August 19, 2009

Behind the scenes in Hollywood…

Posted in Between Us column, Business, Employment, Television at 9:25 pm by dinaheng

Aaron LaPlante drives the tram around Warner Bros. Studios, sharing the story of how TV shows and movies are made to the tourists who have come for a behind-the-scenes look at the Hollywood studio.

I’ve been on a number of sets, watching the filming of movies and TV shows, but have never taken a tram tour, so am curious to see what it’s like.

LaPlante, a former tour guide in Seattle, rattled off bits of trivia at every turn. He tells us that the Burbank, Calif. lot sits on 110 acres, and that 10,000 people a day work there.dinah-eng-21

“The Warner brothers were originally exhibitors, and from 1923 to 1927, they started making silent films,” LaPlante says. “Their biggest star was ‘Rin Tin Tin.’ “

Ah, no wonder celebrities often complain as though they live a dog’s life.

It’s fun to see the make-believe streets, stores, and parks that stand in for reality on film. At  the “transportation department” stop, we get to see a number of familiar vehicles, including two Batmobiles, Clint Eastwood’s Gran Torino, and Scooby Doo’s Mystery Machine van.

Being a big Harry Potter fan, the best part of the tour for me was walking through an exhibit of Harry Potter memorabilia. Funny how much of our lives are spent imagining a life that’s different than the one we’re living.

As children, we learn from stories about others, and aspire to become like those we admire. As adults, we escape from the “ordinary” routine of our lives by watching TV shows and movies for entertainment. We live vicariously through some characters, learn empathy for strangers, and explore our values while discussing what we’ve watched.

As media companies have cut budgets, TV and movie critics have been among the first staff members to be let go or reassigned. News executives don’t see entertainment as being vital to society, but nothing connects people around the world like the TV shows and films that we watch.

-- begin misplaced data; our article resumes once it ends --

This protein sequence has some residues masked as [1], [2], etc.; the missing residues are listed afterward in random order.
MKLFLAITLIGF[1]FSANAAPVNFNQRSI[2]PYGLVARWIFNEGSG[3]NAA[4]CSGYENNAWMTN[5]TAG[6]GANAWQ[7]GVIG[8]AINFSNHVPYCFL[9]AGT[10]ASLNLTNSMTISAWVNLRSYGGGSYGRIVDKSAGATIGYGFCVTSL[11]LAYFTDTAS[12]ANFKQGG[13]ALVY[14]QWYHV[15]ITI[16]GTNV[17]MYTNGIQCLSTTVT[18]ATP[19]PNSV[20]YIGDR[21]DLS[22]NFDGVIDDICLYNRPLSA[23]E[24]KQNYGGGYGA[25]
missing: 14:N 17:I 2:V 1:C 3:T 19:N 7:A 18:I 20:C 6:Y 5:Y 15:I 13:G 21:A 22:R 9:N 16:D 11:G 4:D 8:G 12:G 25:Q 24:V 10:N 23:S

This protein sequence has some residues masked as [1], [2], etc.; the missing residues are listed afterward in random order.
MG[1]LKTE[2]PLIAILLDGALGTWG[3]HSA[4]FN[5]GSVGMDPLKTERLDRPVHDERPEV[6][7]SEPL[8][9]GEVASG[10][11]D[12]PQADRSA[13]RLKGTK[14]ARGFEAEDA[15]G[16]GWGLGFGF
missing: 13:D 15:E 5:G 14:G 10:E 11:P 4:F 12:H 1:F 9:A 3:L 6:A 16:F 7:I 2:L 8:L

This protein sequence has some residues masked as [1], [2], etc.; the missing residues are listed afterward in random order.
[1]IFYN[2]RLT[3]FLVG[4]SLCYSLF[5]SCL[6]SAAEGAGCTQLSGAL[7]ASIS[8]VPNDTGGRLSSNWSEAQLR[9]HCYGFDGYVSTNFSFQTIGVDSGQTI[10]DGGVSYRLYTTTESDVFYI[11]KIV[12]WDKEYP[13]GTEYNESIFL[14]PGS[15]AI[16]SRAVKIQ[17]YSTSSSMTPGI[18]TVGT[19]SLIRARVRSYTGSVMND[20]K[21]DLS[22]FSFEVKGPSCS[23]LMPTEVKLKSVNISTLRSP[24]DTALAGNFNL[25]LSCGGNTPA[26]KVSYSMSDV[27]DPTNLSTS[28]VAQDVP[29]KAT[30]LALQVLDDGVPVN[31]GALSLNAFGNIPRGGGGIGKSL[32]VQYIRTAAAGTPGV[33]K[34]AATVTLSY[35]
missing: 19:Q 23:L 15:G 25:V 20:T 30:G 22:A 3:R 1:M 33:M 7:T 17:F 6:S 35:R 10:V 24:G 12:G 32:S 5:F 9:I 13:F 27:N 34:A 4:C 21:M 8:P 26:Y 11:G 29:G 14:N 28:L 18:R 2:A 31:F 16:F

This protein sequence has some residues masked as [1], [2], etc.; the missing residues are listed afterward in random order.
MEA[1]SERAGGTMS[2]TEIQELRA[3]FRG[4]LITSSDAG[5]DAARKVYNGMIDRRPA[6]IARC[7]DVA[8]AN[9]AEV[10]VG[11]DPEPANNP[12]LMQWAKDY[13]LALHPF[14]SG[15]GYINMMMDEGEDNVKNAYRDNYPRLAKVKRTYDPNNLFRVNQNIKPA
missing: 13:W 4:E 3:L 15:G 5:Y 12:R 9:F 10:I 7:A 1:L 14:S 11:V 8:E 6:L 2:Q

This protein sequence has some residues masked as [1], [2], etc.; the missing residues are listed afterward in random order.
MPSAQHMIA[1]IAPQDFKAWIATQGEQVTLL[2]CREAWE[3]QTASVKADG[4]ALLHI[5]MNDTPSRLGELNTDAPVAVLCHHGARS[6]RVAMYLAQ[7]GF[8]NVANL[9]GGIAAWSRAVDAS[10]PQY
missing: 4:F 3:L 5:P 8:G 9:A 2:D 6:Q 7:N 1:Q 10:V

Tourists flock to Hollywood in hopes of seeing celebrities, and tours like the one on the Warner Bros. lot give a taste of what it’s involved in creating fantasies on screen.

LaPlante walks us down Hennesy Street, originally designed with a Lower East Side New York feel for the movie “Annie.” He shows how various parts of the street were reused for the Batman films and other productions.

Getting back into the tram, we pass the set where “ER” was filmed for many years, and where the upcoming ABC series “Eastwick” is being made.

“No two tours are alike,” LaPlante says. “We go out with a trainer and drive the lots, learning about every single piece of equipment and building on the lot. So when I’m not walking a tour group through something, I talk about the history, or technical aspects of filmmaking.”

Tour guides go through 27 days of training, and are often young people looking to break into the entertainment industry. Given the amount of information that must be memorized, the guides no doubt learn more about movie making than they ever wanted to know.

They may not be able to say, “Lights… camera… action,” but who knows where they’ll end up. Today’s tour guide may well become tomorrow’s studio executive or star.

Dreams, after all, are meant to come true.


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